5. By the revised assessment order, respondent 1 held that for the period April 1, 1957 to March 31, 1958, the turnover of suppressed sales which had escaped assessment was Rs. 41,47,090. He assessed on this turnover an additional tax of Rs. 1,95,582.47. Respondent 1 found that for subsequent periods also a large part of the turnover was suppressed by the firm. On that footing, he assessed the sales tax for the period April 1, 1958 to March 31, 1961, breaking up the period in four assessments. By the demand notices, the firm was called upon to pay a total tax of Rs. 6,70,969.96, inclusive of the sales tax quantified in the revised assessment. The notices appraised the firm of its liability to pay penalty if the tax was not paid within the stated period.
6. The assessment for the period April 1, 1957 to December 31, 1959 was made under the Act of 1953. The tax due for this period comes to Rs. 5,63,900 add. The assessment for the period January 1, 1960 to March 31, 1961 was made under the Act of 1959. The tax due for this period comes to Rs. 92,300 and odd. The firm has filed appeals against the aforesaid orders, which are pending before the Assistant Commissioner, Sales Tax, Bombay. In view of those appeals the recovery proceeding were stayed by the appellate authority.
7. During the pendency of the assessment proceedings, no formal intimation appears to have been give by or on behalf of the firm to the assessing authority that the firm was dissolved. It was on December 21, 1964 that in a letter written to respondent 1, one of the partners made a casual and fleeting reference to that fact 'You will also appreciate that the firm was dissolved 4 years back'. It is however futile to pursue this line of inquiry because, on being called upon to produce the deed of dissolution, the partners did produce a deed showing that the firm was dissolved on May 20, 1962. Respondent 1 appears to have accepted the authenticity of the deed of dissolution and in fact, acting upon it. The sales-tax authorities cancelled the registration of the firm under the Sales Tax Acts with effect from June 16, 1962. We cannot now go behind the position that the from was dissolved on May 20, 1962.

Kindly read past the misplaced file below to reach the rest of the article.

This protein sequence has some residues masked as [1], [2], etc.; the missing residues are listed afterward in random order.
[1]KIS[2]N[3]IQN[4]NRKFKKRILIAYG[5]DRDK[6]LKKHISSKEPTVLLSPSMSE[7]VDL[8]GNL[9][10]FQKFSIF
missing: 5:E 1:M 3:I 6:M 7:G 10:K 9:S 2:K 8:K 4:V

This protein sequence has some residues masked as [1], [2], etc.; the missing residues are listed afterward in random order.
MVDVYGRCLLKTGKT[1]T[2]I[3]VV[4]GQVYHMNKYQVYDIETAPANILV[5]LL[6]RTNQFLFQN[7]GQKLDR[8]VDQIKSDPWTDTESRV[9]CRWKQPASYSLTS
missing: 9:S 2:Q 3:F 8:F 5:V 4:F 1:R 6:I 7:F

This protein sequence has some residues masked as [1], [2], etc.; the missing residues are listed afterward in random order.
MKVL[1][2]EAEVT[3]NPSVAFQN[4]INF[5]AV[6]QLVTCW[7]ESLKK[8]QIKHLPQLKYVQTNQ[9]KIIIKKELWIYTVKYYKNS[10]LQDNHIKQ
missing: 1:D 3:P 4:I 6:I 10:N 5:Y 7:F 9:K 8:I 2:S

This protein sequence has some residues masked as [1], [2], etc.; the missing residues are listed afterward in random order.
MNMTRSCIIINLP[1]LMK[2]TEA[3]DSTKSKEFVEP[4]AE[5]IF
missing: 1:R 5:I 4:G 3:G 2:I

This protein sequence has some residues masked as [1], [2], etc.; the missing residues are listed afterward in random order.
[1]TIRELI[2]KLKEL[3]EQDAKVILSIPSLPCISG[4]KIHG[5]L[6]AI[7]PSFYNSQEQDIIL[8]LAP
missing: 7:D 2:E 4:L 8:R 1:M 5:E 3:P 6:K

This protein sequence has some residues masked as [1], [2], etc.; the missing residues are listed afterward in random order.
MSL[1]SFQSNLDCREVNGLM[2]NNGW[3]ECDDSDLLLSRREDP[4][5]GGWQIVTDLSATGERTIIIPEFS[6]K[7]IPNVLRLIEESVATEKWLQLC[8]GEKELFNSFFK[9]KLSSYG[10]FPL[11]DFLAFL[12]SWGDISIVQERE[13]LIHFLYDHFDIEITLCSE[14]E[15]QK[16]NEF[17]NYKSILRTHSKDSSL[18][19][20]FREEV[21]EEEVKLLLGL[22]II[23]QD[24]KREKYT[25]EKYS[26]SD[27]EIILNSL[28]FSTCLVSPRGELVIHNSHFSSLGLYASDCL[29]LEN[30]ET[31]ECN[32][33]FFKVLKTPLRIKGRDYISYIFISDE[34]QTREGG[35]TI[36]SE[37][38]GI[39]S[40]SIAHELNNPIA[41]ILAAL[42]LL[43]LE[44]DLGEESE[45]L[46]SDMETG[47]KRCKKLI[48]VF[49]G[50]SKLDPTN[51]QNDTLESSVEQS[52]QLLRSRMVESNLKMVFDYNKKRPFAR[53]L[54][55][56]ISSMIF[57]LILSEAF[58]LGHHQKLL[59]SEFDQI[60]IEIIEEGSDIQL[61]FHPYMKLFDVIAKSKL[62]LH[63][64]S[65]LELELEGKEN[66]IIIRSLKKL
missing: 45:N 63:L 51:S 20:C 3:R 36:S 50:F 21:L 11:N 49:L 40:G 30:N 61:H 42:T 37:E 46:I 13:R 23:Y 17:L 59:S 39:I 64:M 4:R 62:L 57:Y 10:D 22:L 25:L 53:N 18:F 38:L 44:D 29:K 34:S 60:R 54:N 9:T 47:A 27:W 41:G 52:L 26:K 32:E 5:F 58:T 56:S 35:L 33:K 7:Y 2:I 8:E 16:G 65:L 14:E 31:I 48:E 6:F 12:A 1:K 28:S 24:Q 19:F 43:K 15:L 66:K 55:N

8. On November 24, 1965 the appellants filed a writ petition in the High Court of Bombay challenging the orders of re-assessment and assessment on various grounds. In view of the fact that the appeals filed by the firm before the Assistant Commissioner of Sales Tax were pending, the High Court did not decide the question whether the procedure prescribed by law was followed in the assessment proceedings and whether the orders were justified on merits. The only question which the High Court considered was whether the impugned orders were without jurisdiction as having been passed against a dissolved firm. By its judgment dated December 8, 1969 the High Court rejected the contention of the firm and held that in view of the provisions contained in the Bombay Sales Tax Acts of 1953 and 1959, it was permissible to assess a dissolved firm. The correctness of that finding is challenged by the appellants in this appeal by special leave.